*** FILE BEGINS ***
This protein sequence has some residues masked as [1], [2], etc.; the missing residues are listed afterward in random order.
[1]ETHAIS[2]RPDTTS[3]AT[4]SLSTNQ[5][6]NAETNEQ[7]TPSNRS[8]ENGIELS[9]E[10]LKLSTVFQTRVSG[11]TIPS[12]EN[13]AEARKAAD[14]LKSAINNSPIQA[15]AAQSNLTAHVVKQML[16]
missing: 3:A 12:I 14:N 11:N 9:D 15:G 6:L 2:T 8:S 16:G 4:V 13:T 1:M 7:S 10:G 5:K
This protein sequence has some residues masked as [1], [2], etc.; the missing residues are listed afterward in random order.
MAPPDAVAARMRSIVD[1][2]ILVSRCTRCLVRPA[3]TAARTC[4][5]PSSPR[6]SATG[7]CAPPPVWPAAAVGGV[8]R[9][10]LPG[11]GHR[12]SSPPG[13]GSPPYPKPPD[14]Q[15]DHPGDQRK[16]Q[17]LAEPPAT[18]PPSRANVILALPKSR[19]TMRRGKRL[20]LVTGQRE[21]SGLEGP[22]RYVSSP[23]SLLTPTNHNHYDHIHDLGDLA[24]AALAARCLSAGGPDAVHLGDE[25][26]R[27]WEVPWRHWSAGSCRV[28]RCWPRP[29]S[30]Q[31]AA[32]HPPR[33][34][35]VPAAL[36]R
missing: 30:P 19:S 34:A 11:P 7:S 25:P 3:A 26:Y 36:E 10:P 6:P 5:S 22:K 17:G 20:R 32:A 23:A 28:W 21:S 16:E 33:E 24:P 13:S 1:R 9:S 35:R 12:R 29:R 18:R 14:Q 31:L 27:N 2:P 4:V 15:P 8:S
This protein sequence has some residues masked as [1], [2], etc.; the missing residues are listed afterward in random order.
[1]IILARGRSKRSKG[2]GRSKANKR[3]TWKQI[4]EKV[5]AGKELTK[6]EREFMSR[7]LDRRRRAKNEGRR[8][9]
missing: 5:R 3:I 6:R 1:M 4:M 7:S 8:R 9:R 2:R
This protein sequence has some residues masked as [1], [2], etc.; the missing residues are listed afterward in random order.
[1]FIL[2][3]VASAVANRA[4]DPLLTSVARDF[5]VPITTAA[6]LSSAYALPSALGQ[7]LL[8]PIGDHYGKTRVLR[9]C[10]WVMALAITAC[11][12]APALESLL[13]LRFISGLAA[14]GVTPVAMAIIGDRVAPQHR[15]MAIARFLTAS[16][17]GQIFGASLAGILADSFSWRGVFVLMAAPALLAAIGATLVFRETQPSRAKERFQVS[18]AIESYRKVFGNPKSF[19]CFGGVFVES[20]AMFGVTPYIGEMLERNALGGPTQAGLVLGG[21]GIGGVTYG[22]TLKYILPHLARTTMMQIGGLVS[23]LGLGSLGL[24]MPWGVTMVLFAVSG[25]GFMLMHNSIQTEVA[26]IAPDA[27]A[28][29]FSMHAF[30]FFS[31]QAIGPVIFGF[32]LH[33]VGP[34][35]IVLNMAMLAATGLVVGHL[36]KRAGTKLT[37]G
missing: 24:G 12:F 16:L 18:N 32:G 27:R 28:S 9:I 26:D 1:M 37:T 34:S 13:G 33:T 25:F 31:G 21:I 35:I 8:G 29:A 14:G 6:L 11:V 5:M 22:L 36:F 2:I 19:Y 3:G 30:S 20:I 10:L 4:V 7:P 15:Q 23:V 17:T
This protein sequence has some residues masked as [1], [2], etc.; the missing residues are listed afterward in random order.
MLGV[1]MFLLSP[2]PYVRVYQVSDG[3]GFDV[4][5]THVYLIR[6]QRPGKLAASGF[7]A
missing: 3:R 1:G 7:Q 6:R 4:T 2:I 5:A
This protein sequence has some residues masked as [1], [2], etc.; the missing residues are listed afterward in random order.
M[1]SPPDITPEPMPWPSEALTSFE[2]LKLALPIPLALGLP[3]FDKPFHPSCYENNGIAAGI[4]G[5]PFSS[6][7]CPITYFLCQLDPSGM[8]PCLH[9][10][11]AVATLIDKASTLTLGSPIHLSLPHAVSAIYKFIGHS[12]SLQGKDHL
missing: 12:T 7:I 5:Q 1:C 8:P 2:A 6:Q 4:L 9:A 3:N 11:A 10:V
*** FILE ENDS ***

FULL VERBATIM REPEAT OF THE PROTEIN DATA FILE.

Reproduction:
This protein sequence has some residues masked as [1], [2], etc.; the missing residues are listed afterward in random order.
[1]ETHAIS[2]RPDTTS[3]AT[4]SLSTNQ[5][6]NAETNEQ[7]TPSNRS[8]ENGIELS[9]E[10]LKLSTVFQTRVSG[11]TIPS[12]EN[13]AEARKAAD[14]LKSAINNSPIQA[15]AAQSNLTAHVVKQML[16]
missing: 3:A 12:I 14:N 11:N 9:D 15:G 6:L 2:T 8:S 16:G 4:V 13:T 1:M 7:S 10:G 5:K
This protein sequence has some residues masked as [1], [2], etc.; the missing residues are listed afterward in random order.
MAPPDAVAARMRSIVD[1][2]ILVSRCTRCLVRPA[3]TAARTC[4][5]PSSPR[6]SATG[7]CAPPPVWPAAAVGGV[8]R[9][10]LPG[11]GHR[12]SSPPG[13]GSPPYPKPPD[14]Q[15]DHPGDQRK[16]Q[17]LAEPPAT[18]PPSRANVILALPKSR[19]TMRRGKRL[20]LVTGQRE[21]SGLEGP[22]RYVSSP[23]SLLTPTNHNHYDHIHDLGDLA[24]AALAARCLSAGGPDAVHLGDE[25][26]R[27]WEVPWRHWSAGSCRV[28]RCWPRP[29]S[30]Q[31]AA[32]HPPR[33][34][35]VPAAL[36]R
missing: 30:P 19:S 34:A 11:P 7:S 25:P 3:A 26:Y 36:E 10:P 6:P 5:S 22:K 17:G 20:R 32:A 23:A 28:W 21:S 16:E 33:E 24:P 13:S 1:R 9:S 35:R 12:R 29:R 18:R 14:Q 31:L 27:N 2:P 4:V 15:P 8:S
This protein sequence has some residues masked as [1], [2], etc.; the missing residues are listed afterward in random order.
[1]IILARGRSKRSKG[2]GRSKANKR[3]TWKQI[4]EKV[5]AGKELTK[6]EREFMSR[7]LDRRRRAKNEGRR[8][9]
missing: 5:R 3:I 6:R 1:M 4:M 7:S 8:R 9:R 2:R
This protein sequence has some residues masked as [1], [2], etc.; the missing residues are listed afterward in random order.
[1]FIL[2][3]VASAVANRA[4]DPLLTSVARDF[5]VPITTAA[6]LSSAYALPSALGQ[7]LL[8]PIGDHYGKTRVLR[9]C[10]WVMALAITAC[11][12]APALESLL[13]LRFISGLAA[14]GVTPVAMAIIGDRVAPQHR[15]MAIARFLTAS[16][17]GQIFGASLAGILADSFSWRGVFVLMAAPALLAAIGATLVFRETQPSRAKERFQVS[18]AIESYRKVFGNPKSF[19]CFGGVFVES[20]AMFGVTPYIGEMLERNALGGPTQAGLVLGG[21]GIGGVTYG[22]TLKYILPHLARTTMMQIGGLVS[23]LGLGSLGL[24]MPWGVTMVLFAVSG[25]GFMLMHNSIQTEVA[26]IAPDA[27]A[28][29]FSMHAF[30]FFS[31]QAIGPVIFGF[32]LH[33]VGP[34][35]IVLNMAMLAATGLVVGHL[36]KRAGTKLT[37]G
missing: 24:G 12:F 16:L 18:N 32:G 27:R 28:S 9:I 26:D 1:M 37:T 34:S 13:G 33:T 25:F 31:G 21:I 35:I 8:G 29:A 14:G 6:L 11:V 5:M 22:L 36:F 2:I 19:Y 3:G 30:S 20:I 10:L 4:V 7:P 15:Q 23:V 17:T
This protein sequence has some residues masked as [1], [2], etc.; the missing residues are listed afterward in random order.
MLGV[1]MFLLSP[2]PYVRVYQVSDG[3]GFDV[4][5]THVYLIR[6]QRPGKLAASGF[7]A
missing: 3:R 1:G 7:Q 6:R 4:T 2:I 5:A
This protein sequence has some residues masked as [1], [2], etc.; the missing residues are listed afterward in random order.
M[1]SPPDITPEPMPWPSEALTSFE[2]LKLALPIPLALGLP[3]FDKPFHPSCYENNGIAAGI[4]G[5]PFSS[6][7]CPITYFLCQLDPSGM[8]PCLH[9][10][11]AVATLIDKASTLTLGSPIHLSLPHAVSAIYKFIGHS[12]SLQGKDHL
missing: 12:T 7:I 5:Q 1:C 8:P 2:A 6:Q 4:L 9:A 3:N 11:A 10:V